Formed by a tight cluster of mountains straddling the NC and TN border, the Roan Massif (also known as the Highlands of Roan), requires commitment and coordination between federal and state agencies, widespread organizations, local clubs and landowners, and passionate volunteers. SAHC’s Roan Stewardship Director Marquette Crockett leads partnership efforts in long-term management of this treasured place.
We hosted a successful -return to- group volunteer work this summer, with events including the annual Grassy Ridge Mow-Off, NC Bridge Crew work, and the inaugural Round Bald Rubus Round-Up, all of which focused on controlling blackberry and other woody encroachment into Appalachian grassy bald habitat that supports globally rare plants and endemic species.
“Thank you to our amazing SAHC volunteers who restored over 18 acres of Appalachian grass balds this summer,” says Roan Stewardship Director Marquette Crockett. “This work was supported by grant funding from our partners at the Appalachian Trail Conservancy and the National Forest Foundation, and we are very grateful for their support.”
SAHC and our partners at Appalachian Trail Conservancy, U.S. Forest Service, and the Tennessee Eastman Hiking and Canoeing Club continued to host a seasonal Roan Naturalist along the Appalachian Trail this summer. This year’s Roan Naturalist, Thomas Hatling, hiked back and forth across the stretch of the AT across the Roan to meet and educate hikers about the importance of Leave No Trace principles and the unique and fragile nature of the ecosystems found here. He also assisted with Roan management throughout the summer.
Gray’s Lily Monitoring
Early this year, Southern Appalachian Highlands Conservancy staff and volunteers joined partners in the Highlands of Roan for training by Dr. Matt Estep and Ben Brewer of Appalachian State University in how to monitor Gray’ lily for lily leaf spot disease.
Gray’s lily is a rare wildflower endemic to the region which grows only at high mountain elevations and blooms in meadows, bogs, and forests in early summer. This rare – and striking – red flower was first identified by and named for prominent botanist Asa Gray. Over the past several years, Gray’s lily populations have been suffering from lily leaf spot, a fungal disease that may be spread by contact. Lily leaf spot disease kills juveniles and reduces reproduction in adults, creating a grim forecast for the future of these beautiful blooms. We look forward to gathering data this fall to see how the plants monitored this year have fared; teams will re-survey the Roan to look at long-term viability.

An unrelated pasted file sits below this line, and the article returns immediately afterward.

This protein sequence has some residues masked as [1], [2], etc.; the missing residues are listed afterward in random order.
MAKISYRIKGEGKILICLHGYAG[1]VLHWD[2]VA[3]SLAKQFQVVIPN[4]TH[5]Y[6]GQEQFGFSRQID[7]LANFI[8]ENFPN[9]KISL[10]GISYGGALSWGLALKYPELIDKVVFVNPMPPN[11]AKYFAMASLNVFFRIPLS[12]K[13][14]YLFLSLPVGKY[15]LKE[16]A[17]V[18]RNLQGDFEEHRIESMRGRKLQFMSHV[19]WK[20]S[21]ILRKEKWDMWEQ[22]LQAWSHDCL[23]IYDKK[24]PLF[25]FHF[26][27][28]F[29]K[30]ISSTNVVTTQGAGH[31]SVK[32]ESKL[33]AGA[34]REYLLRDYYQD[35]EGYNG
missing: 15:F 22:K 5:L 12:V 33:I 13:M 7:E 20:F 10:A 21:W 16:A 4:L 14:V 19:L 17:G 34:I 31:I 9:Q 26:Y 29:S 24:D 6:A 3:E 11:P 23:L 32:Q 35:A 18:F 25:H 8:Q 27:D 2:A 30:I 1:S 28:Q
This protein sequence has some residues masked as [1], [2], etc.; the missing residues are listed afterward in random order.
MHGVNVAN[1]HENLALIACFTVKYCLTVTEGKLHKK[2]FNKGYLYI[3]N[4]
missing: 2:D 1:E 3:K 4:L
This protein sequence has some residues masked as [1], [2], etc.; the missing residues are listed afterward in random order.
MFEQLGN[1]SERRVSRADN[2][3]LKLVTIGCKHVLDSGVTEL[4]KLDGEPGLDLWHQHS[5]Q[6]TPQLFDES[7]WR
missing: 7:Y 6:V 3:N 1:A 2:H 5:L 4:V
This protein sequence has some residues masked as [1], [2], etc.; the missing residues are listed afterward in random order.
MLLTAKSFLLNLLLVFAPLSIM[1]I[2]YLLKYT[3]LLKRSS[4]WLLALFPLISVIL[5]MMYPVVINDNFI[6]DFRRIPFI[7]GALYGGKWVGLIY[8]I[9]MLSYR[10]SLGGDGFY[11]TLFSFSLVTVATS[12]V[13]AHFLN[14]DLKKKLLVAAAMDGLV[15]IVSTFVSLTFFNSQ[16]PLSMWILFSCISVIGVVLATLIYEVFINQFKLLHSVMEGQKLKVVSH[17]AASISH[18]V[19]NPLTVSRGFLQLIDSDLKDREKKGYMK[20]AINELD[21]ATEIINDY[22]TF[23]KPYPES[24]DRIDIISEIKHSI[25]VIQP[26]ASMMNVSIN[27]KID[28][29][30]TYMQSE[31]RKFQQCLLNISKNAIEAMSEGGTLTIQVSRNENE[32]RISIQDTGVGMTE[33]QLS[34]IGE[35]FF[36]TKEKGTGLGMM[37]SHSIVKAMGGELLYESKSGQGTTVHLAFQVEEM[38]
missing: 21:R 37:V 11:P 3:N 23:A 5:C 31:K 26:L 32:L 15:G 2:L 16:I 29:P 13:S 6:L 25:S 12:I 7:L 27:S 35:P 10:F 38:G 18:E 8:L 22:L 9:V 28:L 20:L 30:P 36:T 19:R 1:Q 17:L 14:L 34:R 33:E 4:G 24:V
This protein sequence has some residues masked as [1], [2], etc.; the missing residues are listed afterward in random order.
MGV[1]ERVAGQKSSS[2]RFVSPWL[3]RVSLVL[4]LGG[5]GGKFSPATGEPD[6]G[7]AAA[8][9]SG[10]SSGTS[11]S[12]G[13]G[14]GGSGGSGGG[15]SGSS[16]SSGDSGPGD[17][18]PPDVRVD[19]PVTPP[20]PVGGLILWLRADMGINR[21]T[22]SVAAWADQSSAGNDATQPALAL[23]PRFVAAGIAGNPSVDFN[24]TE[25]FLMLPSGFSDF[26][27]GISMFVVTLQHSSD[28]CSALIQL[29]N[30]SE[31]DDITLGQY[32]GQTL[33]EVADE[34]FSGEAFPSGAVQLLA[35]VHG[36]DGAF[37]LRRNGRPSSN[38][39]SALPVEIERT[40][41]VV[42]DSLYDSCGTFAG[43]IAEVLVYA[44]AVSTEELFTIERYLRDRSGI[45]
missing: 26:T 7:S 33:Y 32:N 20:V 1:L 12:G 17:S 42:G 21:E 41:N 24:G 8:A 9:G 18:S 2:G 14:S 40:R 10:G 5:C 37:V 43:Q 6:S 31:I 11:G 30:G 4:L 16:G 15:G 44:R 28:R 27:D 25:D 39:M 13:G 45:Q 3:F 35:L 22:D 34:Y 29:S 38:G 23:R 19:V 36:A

Birdathon – Thank YOU!
We extend enormous gratitude to our partners at Blue Ridge Audubon Chapter and to all the Birdathon 2022 participants for raising over $15,000 for restoring and managing bird habitat. This year’s Birdathon supports SAHC’s efforts in managing habitat for Golden-winged Warblers in the Highlands of Roan. The Golden-winged Warbler is a neotropical migratory songbird with populations in sharp decline, particularly suffering from loss of habitat. SAHC has been protecting and managing habitat in the Roan Highlands for more than 10 years to support Golden-winged Warblers along with associated species. The Birdathon contribution will help expand these efforts in the Roaring Creek Valley.
“We are looking forward to using these funds to manage habitat for Golden-winged Warblers in Roaring Creek this fall, and to surveying the results next spring” says Marquette. “Thank you for raising this generous contribution to support SAHC’s habitat management and restoration work for this climate sensitive species.”
Perspective: Roan Naturalist Thomas Hatling
Serving as the Roan Naturalist not only enabled me to spend the summer working in one of the world’s most gorgeous settings, it gave me the opportunity to help inform people about the importance of mitigating human impacts on the fragile ecosystems of the Roan. Through lack of awareness about the importance and fragility of the grassy summits, visitors may inadvertently cause negative impacts on Roan, despite feeling an innate love for the mountain. The Roan Naturalist position lets people know about the rare plants and animals of the Roan Highlands and how to reduce our impacts as visitors, answer people’s questions, and create signage in problem areas to encourage visitors to Leave No Trace. .
This summer I spoke to thousands of visitors about Leave No Trace principles. This is key to helping the rare plants and animals of the Roan thrive. Leave No Trace boils down to these straightforward principles:
- Plan ahead and prepare.
- Travel and camp on durable surfaces.
- Dispose of waste properly.
- Leave what you find.
- Minimize campfire impacts
(be careful with fire).
- Respect wildlife.
- Be considerate of other visitors.
I encourage everyone who enjoys the outdoors to remember these core principles and always put them into practice! A key part of enjoying the outdoors is respecting the environment around you and saving that beauty for others and generations to come.